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Duck rescue mission

One of our duck friends, the mama duck above, came to visit us with a badly swollen foot and leg two days ago. I couldn’t get close enough until evening to see that the swelling was caused by what turned out to be fishing line wrapped very tightly around her leg. I didn’t know how I could catch her or get it off since it was embedded in the swollen leg. We called everyone we could think of yesterday for advice, and found an avian vet who could see her if we could catch her.

She didn’t come up from the pond until after the vet’s closing time, and I could see her dragging the line. We took what advice we had and grabbed a sheet. It took some running around and a couple of failed attempts, but we finally got the sheet over her. I picked her up and tucked her under my arm. She was very upset about the sheet being over her head, but once I gently pulled it off, she just looked at me as if she were saying, “Oh, it’s you.” She was so good and well-behaved and sweet, we couldn’t believe it.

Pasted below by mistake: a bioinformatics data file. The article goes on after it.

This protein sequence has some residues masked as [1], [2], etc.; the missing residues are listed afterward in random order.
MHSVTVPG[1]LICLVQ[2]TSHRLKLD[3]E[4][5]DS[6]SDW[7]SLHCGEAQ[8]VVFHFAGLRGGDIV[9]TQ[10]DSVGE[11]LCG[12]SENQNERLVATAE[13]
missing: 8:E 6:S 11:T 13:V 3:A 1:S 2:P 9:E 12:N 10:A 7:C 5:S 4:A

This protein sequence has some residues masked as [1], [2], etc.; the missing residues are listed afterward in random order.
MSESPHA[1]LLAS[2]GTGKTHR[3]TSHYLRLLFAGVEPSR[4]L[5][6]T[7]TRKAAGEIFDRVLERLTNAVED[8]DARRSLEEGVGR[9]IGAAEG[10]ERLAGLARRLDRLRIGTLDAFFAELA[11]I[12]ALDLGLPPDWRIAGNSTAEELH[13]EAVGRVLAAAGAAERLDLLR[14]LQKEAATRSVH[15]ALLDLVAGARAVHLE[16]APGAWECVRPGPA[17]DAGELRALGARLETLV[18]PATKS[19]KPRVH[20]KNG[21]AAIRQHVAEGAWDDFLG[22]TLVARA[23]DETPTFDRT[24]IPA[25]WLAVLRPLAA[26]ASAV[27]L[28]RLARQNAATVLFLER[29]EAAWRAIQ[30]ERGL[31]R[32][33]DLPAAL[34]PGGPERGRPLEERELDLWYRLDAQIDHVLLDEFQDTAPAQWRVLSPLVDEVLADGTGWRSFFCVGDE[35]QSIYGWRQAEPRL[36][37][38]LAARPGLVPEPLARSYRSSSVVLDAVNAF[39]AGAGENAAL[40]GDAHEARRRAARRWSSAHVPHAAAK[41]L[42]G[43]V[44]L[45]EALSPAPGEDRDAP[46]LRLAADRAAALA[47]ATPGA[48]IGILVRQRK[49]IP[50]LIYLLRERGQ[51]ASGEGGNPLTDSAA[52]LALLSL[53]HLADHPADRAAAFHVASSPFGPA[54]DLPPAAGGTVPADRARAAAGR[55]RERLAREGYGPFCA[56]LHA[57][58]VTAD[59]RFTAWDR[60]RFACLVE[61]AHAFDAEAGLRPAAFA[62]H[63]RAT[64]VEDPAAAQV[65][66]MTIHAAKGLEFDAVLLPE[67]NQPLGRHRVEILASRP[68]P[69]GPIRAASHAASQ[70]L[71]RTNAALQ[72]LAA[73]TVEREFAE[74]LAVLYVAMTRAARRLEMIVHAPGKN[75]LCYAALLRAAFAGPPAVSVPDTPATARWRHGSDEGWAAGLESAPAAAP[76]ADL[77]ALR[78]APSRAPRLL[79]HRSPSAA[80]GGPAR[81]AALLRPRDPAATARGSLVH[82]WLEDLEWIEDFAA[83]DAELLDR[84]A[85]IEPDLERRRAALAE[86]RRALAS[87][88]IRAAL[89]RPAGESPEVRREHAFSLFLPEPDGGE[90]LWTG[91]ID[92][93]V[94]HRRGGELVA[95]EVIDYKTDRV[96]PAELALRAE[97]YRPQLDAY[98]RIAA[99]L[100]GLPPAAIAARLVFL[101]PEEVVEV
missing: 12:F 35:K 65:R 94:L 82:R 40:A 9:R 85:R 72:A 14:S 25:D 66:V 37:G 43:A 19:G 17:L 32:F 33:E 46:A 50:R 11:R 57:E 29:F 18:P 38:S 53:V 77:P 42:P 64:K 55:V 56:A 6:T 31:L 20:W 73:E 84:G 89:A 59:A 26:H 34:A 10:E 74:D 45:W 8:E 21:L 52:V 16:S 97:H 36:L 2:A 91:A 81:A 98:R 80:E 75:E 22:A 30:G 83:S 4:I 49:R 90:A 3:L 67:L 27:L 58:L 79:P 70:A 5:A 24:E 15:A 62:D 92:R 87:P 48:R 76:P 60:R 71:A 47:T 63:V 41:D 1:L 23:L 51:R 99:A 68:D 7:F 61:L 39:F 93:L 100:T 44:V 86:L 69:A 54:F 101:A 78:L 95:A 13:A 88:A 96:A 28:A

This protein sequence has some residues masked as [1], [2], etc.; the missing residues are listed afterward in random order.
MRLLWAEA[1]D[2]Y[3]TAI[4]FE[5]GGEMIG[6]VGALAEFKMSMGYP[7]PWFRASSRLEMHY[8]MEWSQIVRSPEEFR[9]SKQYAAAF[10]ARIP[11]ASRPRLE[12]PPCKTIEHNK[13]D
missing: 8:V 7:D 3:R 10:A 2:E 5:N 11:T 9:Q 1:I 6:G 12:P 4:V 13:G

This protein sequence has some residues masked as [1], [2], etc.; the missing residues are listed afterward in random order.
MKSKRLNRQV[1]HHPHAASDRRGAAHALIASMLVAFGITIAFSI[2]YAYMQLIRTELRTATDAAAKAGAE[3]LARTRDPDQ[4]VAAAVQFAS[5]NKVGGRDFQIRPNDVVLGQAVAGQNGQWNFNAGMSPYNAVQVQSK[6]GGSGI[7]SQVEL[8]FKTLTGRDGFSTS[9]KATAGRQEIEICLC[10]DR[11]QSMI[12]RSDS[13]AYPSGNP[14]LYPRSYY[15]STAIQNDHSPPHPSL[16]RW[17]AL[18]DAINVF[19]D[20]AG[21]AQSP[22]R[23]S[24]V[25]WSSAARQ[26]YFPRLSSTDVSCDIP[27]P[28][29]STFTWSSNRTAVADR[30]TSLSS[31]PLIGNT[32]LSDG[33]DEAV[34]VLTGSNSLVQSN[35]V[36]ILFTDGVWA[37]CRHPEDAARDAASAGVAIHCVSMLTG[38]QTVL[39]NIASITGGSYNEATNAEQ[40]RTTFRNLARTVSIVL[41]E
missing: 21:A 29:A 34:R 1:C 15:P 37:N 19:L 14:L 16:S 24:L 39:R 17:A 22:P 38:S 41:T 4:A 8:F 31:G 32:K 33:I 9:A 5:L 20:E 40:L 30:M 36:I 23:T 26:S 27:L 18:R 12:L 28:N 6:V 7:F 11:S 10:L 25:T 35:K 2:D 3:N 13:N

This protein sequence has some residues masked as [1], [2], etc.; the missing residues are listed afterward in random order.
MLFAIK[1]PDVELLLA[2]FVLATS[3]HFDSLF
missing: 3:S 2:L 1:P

I petted her head and talked to her while my mom and dad put my kitty assistant in the house (he was ready and willing to help, but unfortunately we didn’t think he’d add to the calm), and found my little sewing scissors. I handed the duck over to my dad while my mom held the sheet ends out of the way, and I snipped away, a tiny bit at a time, at the tops of the knot heads. There were two knotted areas, with multiple knots very tight against the leg. I kept the scissors pointing at an angle away from her leg, trying to avoid pinching her with them. I managed to get the line free without nicking her, and we were all very relieved. She seemed somewhat disoriented, and so we followed her at a distance to her pond, where she got back in the water with her friends.